Last semester he took the usual core classes like trigonometry, English, speech, general science, and America history and completed his first semester with a 2.9 grade-point average. This semester his curriculum includes biology, freshman studies, statistics, sports science, psychology, and yoga. Bell is working toward a bachelor’s degree in sports science.

Bell scored eight touchdowns for North Carolina A&T during his freshman season.

“School is a lot more serious on the college level, and when you go to class, you better be ready,” Bell explained. “That goes for playing football. You have to be ready to get to work. There are no days off here because it moves along really fast.

“Our game days are definitely my favorite days right now because that’s when we’re having fun, and it’s awesome to play in front of so many people every single game,” he continued. “We had around 14,000 fans attend our home games this year, and on homecoming we had 22,000 in the stands. It was like we were playing for the state championship every game of the season.”

Another difference between his days at Wheeling Park High and now in Greensboro, N.C., concerns the structure of the university’s football program.

“There’s seems like there is more to it, but I still don’t miss any classes because we can set up our workout and practice schedules around them,” Bell explained. “So it all depends on when the classes I need are offered, and then we go from there.

“Our coaching staff is concerned about our classes and our grades, too, and that’s why we have team study halls during the week,” he explained. “And we can also take some classes during the evenings after lifting or after practice. It really just depends on the classes that you need for your major, and the coaches work with us to make sure we’re doing what we need to do.”

He is the son of Dawn Saunders and Lance Bell, a couple who have witnessed their children use sports as a gateway into college, including Vondell, a junior member of the defensive secondary this past season at California University of Pennsylvania. Elijah was recruited by West Liberty University and by several of the schools in the Mountain East Conference as well as by California U. and others in the Pennsylvania State Athletics Conference. The football programs at West Virginia University and Marshall invited him to walk on.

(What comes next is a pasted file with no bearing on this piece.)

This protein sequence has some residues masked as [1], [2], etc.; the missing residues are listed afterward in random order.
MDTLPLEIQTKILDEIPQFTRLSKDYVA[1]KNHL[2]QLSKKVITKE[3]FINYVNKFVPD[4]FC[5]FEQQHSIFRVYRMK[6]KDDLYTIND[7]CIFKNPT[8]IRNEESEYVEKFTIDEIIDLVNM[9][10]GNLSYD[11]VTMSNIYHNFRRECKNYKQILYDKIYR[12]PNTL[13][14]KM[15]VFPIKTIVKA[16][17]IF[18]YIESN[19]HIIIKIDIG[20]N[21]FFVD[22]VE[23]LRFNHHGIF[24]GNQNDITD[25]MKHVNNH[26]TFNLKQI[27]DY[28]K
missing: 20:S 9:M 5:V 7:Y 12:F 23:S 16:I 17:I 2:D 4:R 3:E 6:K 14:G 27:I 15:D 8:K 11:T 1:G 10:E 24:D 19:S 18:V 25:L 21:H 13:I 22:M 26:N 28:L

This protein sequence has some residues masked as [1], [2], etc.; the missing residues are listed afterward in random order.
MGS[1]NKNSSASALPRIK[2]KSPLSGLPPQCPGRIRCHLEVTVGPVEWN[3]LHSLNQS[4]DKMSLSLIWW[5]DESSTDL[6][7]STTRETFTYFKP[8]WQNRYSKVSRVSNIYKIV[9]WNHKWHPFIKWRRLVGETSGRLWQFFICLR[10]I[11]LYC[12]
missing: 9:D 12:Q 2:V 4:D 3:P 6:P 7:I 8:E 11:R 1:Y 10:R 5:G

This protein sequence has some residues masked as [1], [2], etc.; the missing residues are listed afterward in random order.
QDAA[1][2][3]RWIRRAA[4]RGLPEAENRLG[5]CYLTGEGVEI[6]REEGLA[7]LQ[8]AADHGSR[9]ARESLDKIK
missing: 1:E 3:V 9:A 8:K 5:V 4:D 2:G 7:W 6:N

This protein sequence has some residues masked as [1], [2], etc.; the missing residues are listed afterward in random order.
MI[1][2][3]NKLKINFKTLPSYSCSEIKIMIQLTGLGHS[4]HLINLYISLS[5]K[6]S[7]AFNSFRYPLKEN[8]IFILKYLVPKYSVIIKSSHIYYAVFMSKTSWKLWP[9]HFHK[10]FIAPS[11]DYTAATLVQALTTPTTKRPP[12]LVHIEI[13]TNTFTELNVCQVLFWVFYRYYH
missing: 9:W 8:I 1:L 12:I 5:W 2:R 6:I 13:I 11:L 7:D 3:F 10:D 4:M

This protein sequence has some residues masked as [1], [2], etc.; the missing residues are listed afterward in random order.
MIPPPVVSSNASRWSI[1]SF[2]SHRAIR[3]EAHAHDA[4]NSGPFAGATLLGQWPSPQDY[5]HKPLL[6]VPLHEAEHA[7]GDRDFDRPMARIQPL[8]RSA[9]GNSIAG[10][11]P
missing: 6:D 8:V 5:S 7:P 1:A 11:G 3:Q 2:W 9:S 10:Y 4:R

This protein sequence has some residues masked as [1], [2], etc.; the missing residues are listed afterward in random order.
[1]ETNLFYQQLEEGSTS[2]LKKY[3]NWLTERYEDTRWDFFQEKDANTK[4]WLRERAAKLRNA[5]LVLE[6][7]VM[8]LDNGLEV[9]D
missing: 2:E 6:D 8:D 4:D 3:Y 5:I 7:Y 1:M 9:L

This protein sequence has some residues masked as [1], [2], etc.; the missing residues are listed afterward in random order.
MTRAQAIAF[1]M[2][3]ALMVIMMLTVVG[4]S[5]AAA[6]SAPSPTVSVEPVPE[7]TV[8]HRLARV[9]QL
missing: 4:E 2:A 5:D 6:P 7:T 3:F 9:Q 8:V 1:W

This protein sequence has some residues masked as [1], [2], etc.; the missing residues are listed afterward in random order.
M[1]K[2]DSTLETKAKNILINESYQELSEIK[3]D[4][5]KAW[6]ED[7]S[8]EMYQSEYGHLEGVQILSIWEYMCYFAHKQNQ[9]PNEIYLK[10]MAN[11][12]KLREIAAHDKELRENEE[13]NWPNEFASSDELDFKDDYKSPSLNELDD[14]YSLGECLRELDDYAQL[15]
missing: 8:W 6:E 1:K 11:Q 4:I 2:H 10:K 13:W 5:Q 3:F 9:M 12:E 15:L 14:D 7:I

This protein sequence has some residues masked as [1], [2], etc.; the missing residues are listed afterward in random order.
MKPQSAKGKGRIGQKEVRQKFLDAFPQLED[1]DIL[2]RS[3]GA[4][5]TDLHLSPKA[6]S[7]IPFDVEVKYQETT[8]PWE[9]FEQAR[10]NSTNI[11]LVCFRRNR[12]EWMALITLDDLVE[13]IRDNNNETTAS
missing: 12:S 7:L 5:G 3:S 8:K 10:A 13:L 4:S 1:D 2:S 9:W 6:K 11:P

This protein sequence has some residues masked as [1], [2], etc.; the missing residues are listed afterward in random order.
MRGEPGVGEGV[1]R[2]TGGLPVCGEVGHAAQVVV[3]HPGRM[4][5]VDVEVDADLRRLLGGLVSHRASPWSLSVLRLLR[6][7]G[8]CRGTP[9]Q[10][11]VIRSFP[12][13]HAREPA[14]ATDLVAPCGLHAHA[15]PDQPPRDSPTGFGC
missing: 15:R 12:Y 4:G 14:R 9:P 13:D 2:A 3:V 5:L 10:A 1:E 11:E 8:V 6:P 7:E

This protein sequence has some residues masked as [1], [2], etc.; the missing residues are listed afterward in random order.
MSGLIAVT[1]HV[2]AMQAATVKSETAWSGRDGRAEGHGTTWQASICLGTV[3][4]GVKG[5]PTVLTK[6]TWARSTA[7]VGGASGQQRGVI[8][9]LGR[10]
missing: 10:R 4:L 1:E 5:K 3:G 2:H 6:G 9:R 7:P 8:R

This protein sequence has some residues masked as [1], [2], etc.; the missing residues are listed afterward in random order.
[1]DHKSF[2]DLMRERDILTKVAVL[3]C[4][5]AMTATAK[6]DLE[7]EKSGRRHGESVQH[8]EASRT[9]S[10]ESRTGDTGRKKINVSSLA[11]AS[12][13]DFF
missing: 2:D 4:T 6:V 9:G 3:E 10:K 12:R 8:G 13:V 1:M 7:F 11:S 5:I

Bell and Nick Nardone embrace following Wheeling Park’s 23-15 victory over Capital High in the 2015 W.Va. Class AAA football championship. (Photo by Steve Novotney)

But when the Aggies called, his mind was set on the Carolinas.

“And college here is different than high school, but I definitely like it here,” Bell said. “One of the best parts is you don’t have to sit inside the same building for eight hours every day, I knew I wanted to go to college when I was younger because no one in my family ever graduated from a four-year school.

“That’s one of the reasons why I always planned on going to college, and I was hopeful that I could use sports as my way in,” he said. “My brothers were blessed to get into college with scholarships, so I really hoped that it was possible for me, too, and it worked out.”

Bell was able to return to his native East Wheeling during Christmas break but missed Thanksgiving with his parents because the Aggies were preparing to play Richmond two days later. Bell will remain in North Carolina this coming summer, too, to continue his work for the Aggies’ 2017 season.

He was raised on McColloch Street and attended Wheeling Catholic, Madison, Ritchie, Wheeling Middle, and Triadelphia Middle before arriving at Wheeling Park, but the one constant during his youth was the Little Patriots Youth Football Program.

“Playing for the Little Patriots all those years definitely gave me some of the best years of my life,” Bell explained. “And we had a lot of great coaches just like we did in high school, and our high school coaches knew our potential because they watched us play since we were little.

“I played for the Little Patriots as soon as I was old enough and continued until I aged-out, and I wouldn’t trade those Sundays for anything. Not only did we get to play our home games on the turf at Wheeling Island Stadium, but we also won and won a lot,” he added. “I loved growing up in Wheeling, and depending on what happens with football, I could see me coming back home after college like my brothers did because there’s a lot going on there these days.”

(Photos from North Carolina A&T provided by Elijah Bell)